Following the International Court’s acceptance of Croatia’s application, Serbia too took action and accused Croatia of genocide. Having offered Croatia reconciliation and peace, but not received a response, Serbia decided to retaliate. Lawyers in Belgrade are preparing cases, and Croatia-Serbia relations have reached their toughest level yet. Serbian foreign minister Vuk Jeremic’s “clear” statements towards Croatia demonstrate that Belgrade wants to have Croatia sentenced for its crimes in the 1990s. Serbia is taking the matter a step further by indicting Croatia for its crimes in World War Two.
World War Two and Croatia
From Serbia’s point of view, accusations relating to the Second World War bear an importance of their own. Four days after Germany attacked the Kingdom of Yugoslavia, the Wehrmacht reached Zagreb. It was 10 April 1941. Croatia fell under German influence and Ante Pavelic was installed as head of the independent Croatia state. Pavelic formed a fascist regime where Jews, Serbs, Gypsies and opponents were systematically killed. In May 1941, Pope Pius XII received Pavelic at the Vatican. This was a time when 750,000 Orthodox Serbs, 60,000 Jews and 26,000 Gypsies were killed, and 240,000 people were forced to adopt Catholicism.
According to Vladimir Ddjer’s book “The Yugoslav Auschwitz: Jasenovac and the Vatican”, Franciscan and Catholic bishops worked in the concentration camps. These people were smuggled after the war to Argentina. It is also claimed that Pavelic gave the 200 million Swiss Francs he took from the hands of Jews, Gypsies and Serbs directly to the Vatican. That is what documents reached and revealed by the German Willi Korte and American Mark Masurovsky appear to reveal.
Years later another pope, John Paul II beatified Cardinal Alojz Stepinac, who formed the Vatican-Pavelic bond in 1941. The Jasenovac concentration camp, referred to as the “Croat Auschwitz`, was the scene of a communist uprising against the Ustasha regime. The partisan movement led by such names as Josip Broz Tito and Andrija Hebrang in 1942 and 1943 was ultimately successful. Croatia claims no connection with the state and regime of that time. And yet the Serbian flag, national anthem, ranks, signs, administrators and other measurements insist that today’s Croatia is a continuation of that state.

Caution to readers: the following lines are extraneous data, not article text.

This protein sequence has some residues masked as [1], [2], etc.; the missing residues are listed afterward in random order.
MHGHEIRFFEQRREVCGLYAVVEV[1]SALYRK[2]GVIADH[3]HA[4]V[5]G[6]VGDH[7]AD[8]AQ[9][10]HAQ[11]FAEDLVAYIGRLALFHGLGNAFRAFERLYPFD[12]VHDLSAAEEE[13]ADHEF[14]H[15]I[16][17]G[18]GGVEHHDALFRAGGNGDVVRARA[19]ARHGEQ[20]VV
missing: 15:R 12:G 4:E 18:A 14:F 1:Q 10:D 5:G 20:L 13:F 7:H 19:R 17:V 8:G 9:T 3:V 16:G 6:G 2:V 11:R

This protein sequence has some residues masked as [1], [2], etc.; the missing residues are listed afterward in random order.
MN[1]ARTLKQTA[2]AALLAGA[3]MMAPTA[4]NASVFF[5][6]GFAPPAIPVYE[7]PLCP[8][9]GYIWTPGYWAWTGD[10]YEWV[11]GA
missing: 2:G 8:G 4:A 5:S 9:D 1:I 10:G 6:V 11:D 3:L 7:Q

Operation Thunder (Oluja)
Serbia’s case will contain Operation Thunder (Oluja) more than any other. The Serbs accuse the Croats of war crimes while invading the areas known as “Kranija” and populated largely by Serbs in August 1995. Operation Thunder is accepted as one of the most comprehensive operations of the former Yugoslavia in every way possible. By using Zagreb’s advantage in international balances, the Croat police and military is said to have attacked Krajina and driven 250,000 Serbs from Croatia to Serbia.
Balkan peace is delayed
From this process, it is the attempts to form stability in the Balkans that will see most harm. In the Balkan peninsula, under the effect of many ethnic conflicts and border disputes, traumas from the near and distant past continue to determine current affairs. EU membership, the target of accession, the European perspective and a common future neighbouring the EU have not provoked enough interest. The court war between Croatia and Serbia will last many long years. And, whatever the outcome, the court’s decision will be a precedent for similar other cases.
What is genocide?
According to thehe United Nations Organisation’s Convention on the Prevention and Punishment of the Crime of Genocide, 1948, for an act to be considered genocide it must be “committed with intent to destroy, in whole or in part, a national, ethnical, racial or religious group”: According to the Rome Statute of the International Criminal Court, genocide is defined by Article 6. Under this article genocide is “any of the following acts committed with intent to destroy, in whole or in part, a national, ethnical, racial or religious group, as such:
(a) Killing members of the group;
(b) Causing serious bodily or mental harm to members of the group;
(c) Deliberately inflicting on the group conditions of life calculated to bring about its physical destruction in whole or in part;
(d) Imposing measures intended to prevent births within the group;
(e) Forcibly transferring children of the group to another group.